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Re: Does mozilla-rootcerts-openssl need to be unconditionally NOT_FOR_UNPRIVILEGED?

On 03/11, Greg Troxel wrote:
> I think it's entirely fair to revisit the policy.   Now, a lot of
> programs that use TLS are 1) relying on system trust anchors and 2)
> defaulting to requiring validation.  That leaves us at one of
> 1) configure some set of trust anchors in the OS
> 2) change the programs to default to not validate
> 3) ask users to deal individually
> and we are at 3 now.  I don't think we should do 2.
I definitely don't think #2 is a good idea.

#3 is annoying because as a user, if I install curl with "pkgin install
curl", I expect it to just work.

What about adding a TRUST_ANCHORS_TYPE variable to mk.conf that accepts
values like "native", "mozilla", etc.?

Or maybe instead the variable should be TRUST_ANCHORS, and it accepts
a list of encoded values such as "file:/etc/ssl/certs/ca-bundle.crt",
"dir:/etc/ssl/certs", "package:mozilla-rootcerts", etc.?

And there should be a pkgsrc bootstrap switch for it too that
defaults to "native" (for the TRUST_ANCHORS_TYPE idea) or
"file:<path-to-native-trust-anchors-bundle>" (for the TRUST_ANCHORS

Then I'm not sure of the best approach to find the native trust anchors.
You could make it need to be specified at bootstrap time, with the
option to explicitly set it to none.  That seems not too helpful,
though, but maybe it's the best that can be done.  It would be nice if
the bootstrap could know how to find the native trust anchors on all the
supported platforms, but maybe that's too difficult, I don't know.

If this doesn't fall on the pkgsrc bootstrap, perhaps it could fall on
a pkgsrc package to provide it.  You could have a trust-anchors-native
package that knows where the native trust anchors are and creates
symlinks to them under pkgsrc PREFIX, or something like that.  Or maybe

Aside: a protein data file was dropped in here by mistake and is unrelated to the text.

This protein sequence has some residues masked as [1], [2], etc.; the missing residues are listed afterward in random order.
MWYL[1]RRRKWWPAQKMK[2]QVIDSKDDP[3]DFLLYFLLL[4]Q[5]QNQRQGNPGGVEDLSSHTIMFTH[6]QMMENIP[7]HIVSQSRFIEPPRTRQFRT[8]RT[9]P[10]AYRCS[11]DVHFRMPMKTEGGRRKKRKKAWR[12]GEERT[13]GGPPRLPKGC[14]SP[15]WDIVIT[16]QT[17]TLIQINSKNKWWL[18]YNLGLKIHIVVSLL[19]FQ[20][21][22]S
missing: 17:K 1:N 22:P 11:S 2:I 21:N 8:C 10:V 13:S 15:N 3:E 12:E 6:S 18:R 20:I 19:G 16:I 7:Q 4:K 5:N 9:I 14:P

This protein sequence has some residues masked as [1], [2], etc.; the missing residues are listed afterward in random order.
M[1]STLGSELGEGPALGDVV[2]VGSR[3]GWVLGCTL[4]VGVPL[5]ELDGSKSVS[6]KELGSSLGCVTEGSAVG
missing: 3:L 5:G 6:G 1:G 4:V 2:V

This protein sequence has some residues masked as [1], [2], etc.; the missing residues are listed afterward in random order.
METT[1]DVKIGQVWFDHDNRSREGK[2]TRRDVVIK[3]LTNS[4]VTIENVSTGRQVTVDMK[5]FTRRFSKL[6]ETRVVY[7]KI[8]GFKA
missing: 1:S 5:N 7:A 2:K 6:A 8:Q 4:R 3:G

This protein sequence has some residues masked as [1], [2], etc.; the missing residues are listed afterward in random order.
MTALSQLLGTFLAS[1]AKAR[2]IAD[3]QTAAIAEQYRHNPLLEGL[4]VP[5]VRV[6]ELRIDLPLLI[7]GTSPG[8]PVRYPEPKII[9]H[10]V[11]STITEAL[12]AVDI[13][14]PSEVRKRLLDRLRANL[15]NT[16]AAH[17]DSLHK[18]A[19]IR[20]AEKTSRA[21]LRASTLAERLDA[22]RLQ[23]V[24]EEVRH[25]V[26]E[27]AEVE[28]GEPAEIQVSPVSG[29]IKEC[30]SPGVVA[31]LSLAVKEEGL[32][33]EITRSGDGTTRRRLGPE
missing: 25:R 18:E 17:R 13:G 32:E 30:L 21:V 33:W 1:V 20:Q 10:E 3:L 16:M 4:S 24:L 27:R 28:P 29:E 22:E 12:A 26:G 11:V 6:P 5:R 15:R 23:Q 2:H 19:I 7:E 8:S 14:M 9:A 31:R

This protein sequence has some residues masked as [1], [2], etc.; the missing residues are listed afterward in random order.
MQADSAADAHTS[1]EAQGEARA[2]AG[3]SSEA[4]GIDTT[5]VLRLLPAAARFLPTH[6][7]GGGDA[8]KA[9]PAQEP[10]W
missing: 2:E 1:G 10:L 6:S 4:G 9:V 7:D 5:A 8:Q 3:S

it should fall on the pkgsrc mk infrastructure kind of like how native
implementations of pkgsrc packages can be found and provided.

And then macOS presents a difficulty in that I think it doesn't store
its system trust anchors in a regular PEM (or similar) file.  Instead,
it stores them in keychains (e.g., the system keychain) and uses its
own Security framework.  I assume the native macOS curl retrieves trust
anchors via this mechanism.  I think there is a way to export a keychain
to PEM format using the macOS security(1) program, but you'd have to do
that after any change to any keychain you wanted to keep in sync, and
I'm not even sure that just because a certificate is in a keychain, it
is trusted; I think macOS stores information about what level and kind
of trust a certificate has been assigned somewhere else.  So, exporting
to PEM doesn't seem like a solution that could even really work.

> The underlying elephant in the room is the entire scheme of having 100
> trust anchors and believing that they all behave correctly and that
> every subordinate CA they certify behaves correctly.   We have seen
> failures of this, and there are increasingly mechanisms to mitigate the
> situation (certificate transparency, CAA
> ).  However, it's largely how things are now.

Right.  When a web browser like Firefox bundles its own trust anchors,
by using it, you're trusting all of the trust anchors that the Firefox
developers have decided to trust.


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